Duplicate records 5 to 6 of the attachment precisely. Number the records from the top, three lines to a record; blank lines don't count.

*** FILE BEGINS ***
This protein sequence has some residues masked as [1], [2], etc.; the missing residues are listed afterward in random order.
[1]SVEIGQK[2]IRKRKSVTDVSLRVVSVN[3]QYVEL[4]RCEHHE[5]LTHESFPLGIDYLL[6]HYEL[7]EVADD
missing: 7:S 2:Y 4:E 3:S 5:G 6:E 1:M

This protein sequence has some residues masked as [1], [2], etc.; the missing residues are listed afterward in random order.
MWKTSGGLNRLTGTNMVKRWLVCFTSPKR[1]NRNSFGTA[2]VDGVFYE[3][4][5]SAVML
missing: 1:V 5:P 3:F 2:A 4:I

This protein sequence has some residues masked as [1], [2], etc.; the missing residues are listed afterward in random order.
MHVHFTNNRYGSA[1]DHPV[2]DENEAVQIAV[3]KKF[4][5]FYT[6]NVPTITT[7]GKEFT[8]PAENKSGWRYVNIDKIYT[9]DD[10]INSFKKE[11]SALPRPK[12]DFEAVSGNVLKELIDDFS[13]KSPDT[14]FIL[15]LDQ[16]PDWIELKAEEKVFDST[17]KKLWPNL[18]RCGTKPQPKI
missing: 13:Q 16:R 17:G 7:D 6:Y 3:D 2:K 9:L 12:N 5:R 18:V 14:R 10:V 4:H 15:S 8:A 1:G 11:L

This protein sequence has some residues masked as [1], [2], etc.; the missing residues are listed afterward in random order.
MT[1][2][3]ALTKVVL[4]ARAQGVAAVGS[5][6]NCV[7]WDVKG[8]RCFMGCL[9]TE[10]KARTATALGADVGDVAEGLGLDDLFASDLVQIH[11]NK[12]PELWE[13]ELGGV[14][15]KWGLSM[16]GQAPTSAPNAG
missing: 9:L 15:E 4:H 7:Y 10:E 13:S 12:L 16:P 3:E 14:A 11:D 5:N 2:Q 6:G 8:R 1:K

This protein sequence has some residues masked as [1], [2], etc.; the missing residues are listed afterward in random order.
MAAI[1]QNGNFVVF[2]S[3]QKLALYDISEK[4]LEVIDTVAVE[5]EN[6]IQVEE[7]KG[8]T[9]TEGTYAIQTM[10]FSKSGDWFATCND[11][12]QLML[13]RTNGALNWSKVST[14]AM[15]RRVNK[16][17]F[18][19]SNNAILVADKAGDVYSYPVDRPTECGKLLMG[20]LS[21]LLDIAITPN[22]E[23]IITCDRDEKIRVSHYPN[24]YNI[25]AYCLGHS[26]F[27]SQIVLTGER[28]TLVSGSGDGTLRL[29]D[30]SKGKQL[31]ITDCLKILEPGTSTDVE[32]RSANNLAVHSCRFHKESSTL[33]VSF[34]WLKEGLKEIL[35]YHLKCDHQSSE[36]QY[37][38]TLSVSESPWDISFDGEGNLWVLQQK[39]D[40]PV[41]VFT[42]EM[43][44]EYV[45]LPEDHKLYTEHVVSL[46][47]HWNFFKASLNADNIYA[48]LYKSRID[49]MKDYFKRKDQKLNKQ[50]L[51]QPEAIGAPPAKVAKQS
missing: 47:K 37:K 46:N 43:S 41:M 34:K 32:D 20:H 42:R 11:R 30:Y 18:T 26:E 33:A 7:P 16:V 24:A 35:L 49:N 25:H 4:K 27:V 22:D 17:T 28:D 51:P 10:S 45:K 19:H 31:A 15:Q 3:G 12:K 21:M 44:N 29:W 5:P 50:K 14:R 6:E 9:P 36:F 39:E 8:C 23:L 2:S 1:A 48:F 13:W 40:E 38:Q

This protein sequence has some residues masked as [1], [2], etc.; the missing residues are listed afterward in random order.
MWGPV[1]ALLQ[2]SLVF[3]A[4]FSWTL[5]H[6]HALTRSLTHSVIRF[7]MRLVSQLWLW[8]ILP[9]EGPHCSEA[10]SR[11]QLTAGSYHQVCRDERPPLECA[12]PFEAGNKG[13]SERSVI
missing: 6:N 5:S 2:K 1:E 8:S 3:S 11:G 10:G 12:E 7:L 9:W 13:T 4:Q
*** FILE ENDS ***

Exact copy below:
This protein sequence has some residues masked as [1], [2], etc.; the missing residues are listed afterward in random order.
MAAI[1]QNGNFVVF[2]S[3]QKLALYDISEK[4]LEVIDTVAVE[5]EN[6]IQVEE[7]KG[8]T[9]TEGTYAIQTM[10]FSKSGDWFATCND[11][12]QLML[13]RTNGALNWSKVST[14]AM[15]RRVNK[16][17]F[18][19]SNNAILVADKAGDVYSYPVDRPTECGKLLMG[20]LS[21]LLDIAITPN[22]E[23]IITCDRDEKIRVSHYPN[24]YNI[25]AYCLGHS[26]F[27]SQIVLTGER[28]TLVSGSGDGTLRL[29]D[30]SKGKQL[31]ITDCLKILEPGTSTDVE[32]RSANNLAVHSCRFHKESSTL[33]VSF[34]WLKEGLKEIL[35]YHLKCDHQSSE[36]QY[37][38]TLSVSESPWDISFDGEGNLWVLQQK[39]D[40]PV[41]VFT[42]EM[43][44]EYV[45]LPEDHKLYTEHVVSL[46][47]HWNFFKASLNADNIYA[48]LYKSRID[49]MKDYFKRKDQKLNKQ[50]L[51]QPEAIGAPPAKVAKQS
missing: 47:K 37:K 46:N 43:S 41:M 34:K 32:D 20:H 42:R 11:R 30:Y 18:T 26:E 33:A 7:P 16:V 24:A 35:L 49:N 25:H 4:K 27:V 22:D 17:T 28:D 51:P 10:S 45:K 19:H 31:A 15:Q 3:G 12:K 21:M 44:N 29:W 5:P 50:K 14:R 6:E 9:P 36:F 39:E 8:C 23:L 2:S 1:A 48:F 13:W 40:E 38:Q

This protein sequence has some residues masked as [1], [2], etc.; the missing residues are listed afterward in random order.
MWGPV[1]ALLQ[2]SLVF[3]A[4]FSWTL[5]H[6]HALTRSLTHSVIRF[7]MRLVSQLWLW[8]ILP[9]EGPHCSEA[10]SR[11]QLTAGSYHQVCRDERPPLECA[12]PFEAGNKG[13]SERSVI
missing: 6:N 5:S 2:K 1:E 8:S 3:S 11:G 10:G 12:E 7:L 9:W 13:T 4:Q